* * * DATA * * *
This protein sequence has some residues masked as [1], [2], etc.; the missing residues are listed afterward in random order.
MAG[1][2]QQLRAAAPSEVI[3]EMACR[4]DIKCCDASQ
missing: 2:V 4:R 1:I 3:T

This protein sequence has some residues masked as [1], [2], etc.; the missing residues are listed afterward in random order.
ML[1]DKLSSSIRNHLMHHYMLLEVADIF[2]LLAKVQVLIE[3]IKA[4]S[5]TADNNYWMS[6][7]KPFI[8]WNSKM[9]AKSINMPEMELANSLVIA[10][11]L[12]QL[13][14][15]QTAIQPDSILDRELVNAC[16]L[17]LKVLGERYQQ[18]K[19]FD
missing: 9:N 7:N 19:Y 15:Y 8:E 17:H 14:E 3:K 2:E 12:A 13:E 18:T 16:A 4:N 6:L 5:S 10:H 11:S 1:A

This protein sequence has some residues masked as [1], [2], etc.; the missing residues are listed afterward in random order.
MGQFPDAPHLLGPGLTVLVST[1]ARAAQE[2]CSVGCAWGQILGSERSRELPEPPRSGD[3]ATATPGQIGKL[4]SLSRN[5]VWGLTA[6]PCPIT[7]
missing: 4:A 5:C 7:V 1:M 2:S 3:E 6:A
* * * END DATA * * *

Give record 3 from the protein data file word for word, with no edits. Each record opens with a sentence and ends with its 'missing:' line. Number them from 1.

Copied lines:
This protein sequence has some residues masked as [1], [2], etc.; the missing residues are listed afterward in random order.
MGQFPDAPHLLGPGLTVLVST[1]ARAAQE[2]CSVGCAWGQILGSERSRELPEPPRSGD[3]ATATPGQIGKL[4]SLSRN[5]VWGLTA[6]PCPIT[7]
missing: 4:A 5:C 7:V 1:M 2:S 3:E 6:A